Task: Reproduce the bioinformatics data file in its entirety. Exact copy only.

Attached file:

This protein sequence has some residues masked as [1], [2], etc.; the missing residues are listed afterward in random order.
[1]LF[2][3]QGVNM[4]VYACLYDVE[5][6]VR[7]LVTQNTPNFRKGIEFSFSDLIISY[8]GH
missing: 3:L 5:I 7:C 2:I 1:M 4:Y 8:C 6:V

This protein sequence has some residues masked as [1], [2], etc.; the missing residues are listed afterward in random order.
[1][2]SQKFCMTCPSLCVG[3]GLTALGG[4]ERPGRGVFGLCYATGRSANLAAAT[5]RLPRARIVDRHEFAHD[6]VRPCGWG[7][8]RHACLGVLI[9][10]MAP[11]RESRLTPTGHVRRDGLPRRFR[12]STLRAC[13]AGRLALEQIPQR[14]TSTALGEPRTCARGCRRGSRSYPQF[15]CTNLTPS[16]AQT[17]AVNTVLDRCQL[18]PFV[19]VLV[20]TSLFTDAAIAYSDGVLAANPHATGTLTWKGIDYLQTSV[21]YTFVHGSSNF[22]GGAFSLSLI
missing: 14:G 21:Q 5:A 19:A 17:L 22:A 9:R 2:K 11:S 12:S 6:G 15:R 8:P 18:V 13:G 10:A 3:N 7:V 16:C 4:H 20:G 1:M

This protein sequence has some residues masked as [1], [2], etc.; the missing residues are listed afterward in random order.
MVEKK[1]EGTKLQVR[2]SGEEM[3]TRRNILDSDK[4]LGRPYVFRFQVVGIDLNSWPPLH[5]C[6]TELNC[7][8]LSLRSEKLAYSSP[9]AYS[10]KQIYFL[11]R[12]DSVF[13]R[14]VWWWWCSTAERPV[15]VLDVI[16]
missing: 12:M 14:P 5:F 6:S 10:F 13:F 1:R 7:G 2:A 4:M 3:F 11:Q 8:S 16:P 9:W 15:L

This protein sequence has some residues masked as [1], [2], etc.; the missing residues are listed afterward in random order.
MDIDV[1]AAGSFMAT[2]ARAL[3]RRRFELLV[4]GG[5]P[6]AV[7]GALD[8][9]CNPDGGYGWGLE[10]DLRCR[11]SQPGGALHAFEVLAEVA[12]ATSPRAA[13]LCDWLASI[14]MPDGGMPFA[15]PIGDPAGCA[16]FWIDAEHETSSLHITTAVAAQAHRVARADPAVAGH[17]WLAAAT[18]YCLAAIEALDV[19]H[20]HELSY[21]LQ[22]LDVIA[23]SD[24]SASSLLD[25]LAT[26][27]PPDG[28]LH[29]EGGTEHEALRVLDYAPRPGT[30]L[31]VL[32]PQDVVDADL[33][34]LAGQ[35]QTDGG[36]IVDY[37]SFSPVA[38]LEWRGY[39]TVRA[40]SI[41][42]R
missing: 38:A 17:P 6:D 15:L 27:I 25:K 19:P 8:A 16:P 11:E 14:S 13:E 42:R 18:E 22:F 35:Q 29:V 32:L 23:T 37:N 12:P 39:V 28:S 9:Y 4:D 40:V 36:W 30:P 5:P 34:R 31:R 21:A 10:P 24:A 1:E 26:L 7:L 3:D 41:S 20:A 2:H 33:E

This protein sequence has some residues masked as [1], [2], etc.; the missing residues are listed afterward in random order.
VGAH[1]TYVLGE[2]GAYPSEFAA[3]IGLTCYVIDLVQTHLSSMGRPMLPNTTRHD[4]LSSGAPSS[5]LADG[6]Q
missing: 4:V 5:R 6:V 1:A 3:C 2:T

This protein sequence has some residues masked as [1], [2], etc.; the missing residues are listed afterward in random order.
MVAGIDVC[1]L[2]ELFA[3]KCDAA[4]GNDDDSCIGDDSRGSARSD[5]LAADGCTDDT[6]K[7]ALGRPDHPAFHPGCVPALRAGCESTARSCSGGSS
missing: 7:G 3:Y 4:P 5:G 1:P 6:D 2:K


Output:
This protein sequence has some residues masked as [1], [2], etc.; the missing residues are listed afterward in random order.
[1]LF[2][3]QGVNM[4]VYACLYDVE[5][6]VR[7]LVTQNTPNFRKGIEFSFSDLIISY[8]GH
missing: 3:L 5:I 7:C 2:I 1:M 4:Y 8:C 6:V

This protein sequence has some residues masked as [1], [2], etc.; the missing residues are listed afterward in random order.
[1][2]SQKFCMTCPSLCVG[3]GLTALGG[4]ERPGRGVFGLCYATGRSANLAAAT[5]RLPRARIVDRHEFAHD[6]VRPCGWG[7][8]RHACLGVLI[9][10]MAP[11]RESRLTPTGHVRRDGLPRRFR[12]STLRAC[13]AGRLALEQIPQR[14]TSTALGEPRTCARGCRRGSRSYPQF[15]CTNLTPS[16]AQT[17]AVNTVLDRCQL[18]PFV[19]VLV[20]TSLFTDAAIAYSDGVLAANPHATGTLTWKGIDYLQTSV[21]YTFVHGSSNF[22]GGAFSLSLI
missing: 14:G 21:Q 5:A 19:A 17:L 22:A 9:R 2:K 11:S 12:S 6:G 15:R 8:P 18:V 13:G 10:A 3:N 7:V 16:C 4:H 20:G 1:M

This protein sequence has some residues masked as [1], [2], etc.; the missing residues are listed afterward in random order.
MVEKK[1]EGTKLQVR[2]SGEEM[3]TRRNILDSDK[4]LGRPYVFRFQVVGIDLNSWPPLH[5]C[6]TELNC[7][8]LSLRSEKLAYSSP[9]AYS[10]KQIYFL[11]R[12]DSVF[13]R[14]VWWWWCSTAERPV[15]VLDVI[16]
missing: 12:M 14:P 5:F 6:S 10:F 13:F 1:R 7:G 2:A 4:M 3:F 11:Q 8:S 16:P 9:W 15:L

This protein sequence has some residues masked as [1], [2], etc.; the missing residues are listed afterward in random order.
MDIDV[1]AAGSFMAT[2]ARAL[3]RRRFELLV[4]GG[5]P[6]AV[7]GALD[8][9]CNPDGGYGWGLE[10]DLRCR[11]SQPGGALHAFEVLAEVA[12]ATSPRAA[13]LCDWLASI[14]MPDGGMPFA[15]PIGDPAGCA[16]FWIDAEHETSSLHITTAVAAQAHRVARADPAVAGH[17]WLAAAT[18]YCLAAIEALDV[19]H[20]HELSY[21]LQ[22]LDVIA[23]SD[24]SASSLLD[25]LAT[26][27]PPDG[28]LH[29]EGGTEHEALRVLDYAPRPGT[30]L[31]VL[32]PQDVVDADL[33][34]LAGQ[35]QTDGG[36]IVDY[37]SFSPVA[38]LEWRGY[39]TVRA[40]SI[41][42]R
missing: 38:A 17:P 6:D 15:L 27:I 25:K 19:P 8:A 16:P 11:E 14:S 13:E 42:R 18:E 22:F 35:Q 29:V 32:L 23:T 37:N 12:P 39:V 28:S 9:Y 4:D 40:V 36:W 30:P 5:P 34:R 31:R 21:A 10:P 24:A 1:E 26:L 7:L 3:D 41:S 20:A 2:H 33:E

This protein sequence has some residues masked as [1], [2], etc.; the missing residues are listed afterward in random order.
VGAH[1]TYVLGE[2]GAYPSEFAA[3]IGLTCYVIDLVQTHLSSMGRPMLPNTTRHD[4]LSSGAPSS[5]LADG[6]Q
missing: 4:V 5:R 6:V 1:A 3:C 2:T

This protein sequence has some residues masked as [1], [2], etc.; the missing residues are listed afterward in random order.
MVAGIDVC[1]L[2]ELFA[3]KCDAA[4]GNDDDSCIGDDSRGSARSD[5]LAADGCTDDT[6]K[7]ALGRPDHPAFHPGCVPALRAGCESTARSCSGGSS
missing: 7:G 3:Y 4:P 5:G 1:P 6:D 2:K